This research was conducted by Andrew Newman, Anna Goulding and Christopher Whitehead at Newcastle University, UK


This study set out to explore the factors that influence older people's engagement – or indeed lack of engagement – with contemporary visual art. Specific factors addressed in the paper are social class, education, taste, social confidence and status. During a 28-month study, researchers investigated the responses of 38 older people to three contemporary exhibitions in northeast England. The research was carried out within the context of a wider government initiative to improve the lives of older people.

Education and social background impact upon older people's engagement with contemporary visual art

Assessing the 'legitimacy' of an artwork and arriving at a 'correct' or 'valid' response pose challenges for those not versed in the language and signs of contemporary art. Participants with more formal education were more capable of adapting to new forms of art. Those from working class backgrounds tended to dismiss the art or to interpret the art in relation to their personal histories, rather than responding to it 'on its own terms'. However, over the three visits, those who had initially shown signs of marginalisation or exclusion began to navigate the 'codes' of the artwork.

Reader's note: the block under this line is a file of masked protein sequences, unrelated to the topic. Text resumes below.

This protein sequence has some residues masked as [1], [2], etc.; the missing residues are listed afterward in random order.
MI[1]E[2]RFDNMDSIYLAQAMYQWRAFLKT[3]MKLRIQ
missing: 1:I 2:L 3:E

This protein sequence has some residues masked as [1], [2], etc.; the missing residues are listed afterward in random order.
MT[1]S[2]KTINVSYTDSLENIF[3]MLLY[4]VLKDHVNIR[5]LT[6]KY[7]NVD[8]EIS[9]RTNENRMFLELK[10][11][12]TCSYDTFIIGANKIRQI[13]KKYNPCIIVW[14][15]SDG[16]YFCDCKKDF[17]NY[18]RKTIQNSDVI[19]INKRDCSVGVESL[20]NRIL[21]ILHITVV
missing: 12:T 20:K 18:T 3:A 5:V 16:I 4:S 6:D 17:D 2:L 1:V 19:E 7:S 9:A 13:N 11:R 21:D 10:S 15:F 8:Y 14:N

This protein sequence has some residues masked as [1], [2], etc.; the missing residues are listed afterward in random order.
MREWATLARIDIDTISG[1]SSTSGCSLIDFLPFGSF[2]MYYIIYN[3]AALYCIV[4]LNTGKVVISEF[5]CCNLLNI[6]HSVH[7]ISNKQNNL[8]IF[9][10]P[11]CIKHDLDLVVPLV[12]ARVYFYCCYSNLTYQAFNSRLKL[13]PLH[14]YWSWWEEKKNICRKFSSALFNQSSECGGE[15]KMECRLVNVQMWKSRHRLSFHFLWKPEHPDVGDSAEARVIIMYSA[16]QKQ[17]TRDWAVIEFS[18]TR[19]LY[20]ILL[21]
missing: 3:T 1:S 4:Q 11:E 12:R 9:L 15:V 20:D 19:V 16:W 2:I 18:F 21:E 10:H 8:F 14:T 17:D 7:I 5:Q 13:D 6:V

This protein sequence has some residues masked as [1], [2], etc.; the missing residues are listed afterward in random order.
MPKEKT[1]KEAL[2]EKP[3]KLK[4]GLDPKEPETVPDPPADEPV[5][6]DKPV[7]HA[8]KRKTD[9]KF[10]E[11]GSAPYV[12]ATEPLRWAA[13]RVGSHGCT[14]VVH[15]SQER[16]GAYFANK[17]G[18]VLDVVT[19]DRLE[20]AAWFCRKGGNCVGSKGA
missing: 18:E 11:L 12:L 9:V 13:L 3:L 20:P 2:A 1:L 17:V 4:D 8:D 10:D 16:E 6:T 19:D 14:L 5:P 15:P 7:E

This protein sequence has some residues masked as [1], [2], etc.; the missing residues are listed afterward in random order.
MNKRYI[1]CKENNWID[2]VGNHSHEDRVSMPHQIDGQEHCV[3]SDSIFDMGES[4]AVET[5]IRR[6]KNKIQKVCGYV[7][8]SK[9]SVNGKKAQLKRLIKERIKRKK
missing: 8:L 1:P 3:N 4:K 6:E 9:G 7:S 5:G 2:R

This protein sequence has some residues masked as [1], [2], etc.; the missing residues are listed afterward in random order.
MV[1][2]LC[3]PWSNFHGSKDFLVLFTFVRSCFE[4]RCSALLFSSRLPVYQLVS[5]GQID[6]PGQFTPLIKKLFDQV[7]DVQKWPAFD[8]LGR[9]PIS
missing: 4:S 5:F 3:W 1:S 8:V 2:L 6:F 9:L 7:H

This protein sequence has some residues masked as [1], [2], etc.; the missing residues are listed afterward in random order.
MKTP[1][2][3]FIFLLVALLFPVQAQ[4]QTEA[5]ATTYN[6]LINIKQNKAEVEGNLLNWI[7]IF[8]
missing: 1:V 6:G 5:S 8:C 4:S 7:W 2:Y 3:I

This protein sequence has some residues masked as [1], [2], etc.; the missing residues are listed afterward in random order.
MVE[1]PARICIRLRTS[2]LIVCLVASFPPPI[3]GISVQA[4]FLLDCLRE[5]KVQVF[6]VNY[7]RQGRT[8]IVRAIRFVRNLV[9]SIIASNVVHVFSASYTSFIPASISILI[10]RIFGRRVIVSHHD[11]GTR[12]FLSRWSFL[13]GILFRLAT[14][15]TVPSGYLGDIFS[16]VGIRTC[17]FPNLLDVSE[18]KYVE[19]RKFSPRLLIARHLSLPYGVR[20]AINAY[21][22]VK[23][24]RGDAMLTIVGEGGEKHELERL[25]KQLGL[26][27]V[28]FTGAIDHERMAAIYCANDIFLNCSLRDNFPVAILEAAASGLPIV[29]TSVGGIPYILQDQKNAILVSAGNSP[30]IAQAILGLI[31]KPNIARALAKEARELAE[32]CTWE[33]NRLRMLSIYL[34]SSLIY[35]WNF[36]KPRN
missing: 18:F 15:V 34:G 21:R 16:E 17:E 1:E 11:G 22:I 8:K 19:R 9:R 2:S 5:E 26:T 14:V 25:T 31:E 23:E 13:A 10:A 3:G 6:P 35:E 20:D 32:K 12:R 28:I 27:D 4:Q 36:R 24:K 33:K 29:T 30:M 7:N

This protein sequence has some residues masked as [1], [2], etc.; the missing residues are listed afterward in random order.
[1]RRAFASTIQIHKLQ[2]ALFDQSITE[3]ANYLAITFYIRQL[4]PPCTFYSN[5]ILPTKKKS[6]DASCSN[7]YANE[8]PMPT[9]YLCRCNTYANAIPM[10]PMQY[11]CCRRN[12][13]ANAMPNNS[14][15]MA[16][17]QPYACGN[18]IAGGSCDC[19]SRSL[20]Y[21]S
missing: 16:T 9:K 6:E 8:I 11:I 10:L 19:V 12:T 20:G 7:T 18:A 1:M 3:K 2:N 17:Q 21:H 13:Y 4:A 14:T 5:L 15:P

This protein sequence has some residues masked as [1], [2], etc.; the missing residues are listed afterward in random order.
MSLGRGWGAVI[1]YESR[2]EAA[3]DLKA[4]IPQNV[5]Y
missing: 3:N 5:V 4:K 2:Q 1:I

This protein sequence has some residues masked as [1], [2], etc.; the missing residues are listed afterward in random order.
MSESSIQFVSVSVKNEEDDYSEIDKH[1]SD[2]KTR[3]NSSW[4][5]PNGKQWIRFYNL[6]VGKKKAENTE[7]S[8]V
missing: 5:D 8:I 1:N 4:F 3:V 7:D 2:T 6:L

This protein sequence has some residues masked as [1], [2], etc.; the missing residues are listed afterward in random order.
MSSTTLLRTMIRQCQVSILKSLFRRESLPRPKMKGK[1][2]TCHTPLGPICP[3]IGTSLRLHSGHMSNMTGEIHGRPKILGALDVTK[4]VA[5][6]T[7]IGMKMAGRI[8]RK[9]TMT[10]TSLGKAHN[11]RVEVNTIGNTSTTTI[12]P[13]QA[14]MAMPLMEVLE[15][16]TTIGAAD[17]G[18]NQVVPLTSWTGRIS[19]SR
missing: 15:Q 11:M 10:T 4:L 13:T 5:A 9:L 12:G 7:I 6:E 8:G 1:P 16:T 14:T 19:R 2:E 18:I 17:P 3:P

Overcoming barriers through accessible interpretation

The study recommends that galleries overcome barriers to engagement for older people by recognising that responses to exhibitions may initially have little to do with the 'field' of contemporary art. It also recommends allowing for 'everyday' and thematic interpretations of works rather than restricting the information accompanying artworks to the less inclusive discourses of contemporary art.

This summary is by Richard Mason, King’s Knowledge Exchange Associate

Title How cultural capital, habitus and class influence the responses of older adults to the field of contemporary visual art
Author(s) Newman, A., Goulding, A. & Whitehead, C.
Publication date 2013
Source Poetics, Vol 41, Iss 5, pp 456-480
Open Access Link
Author email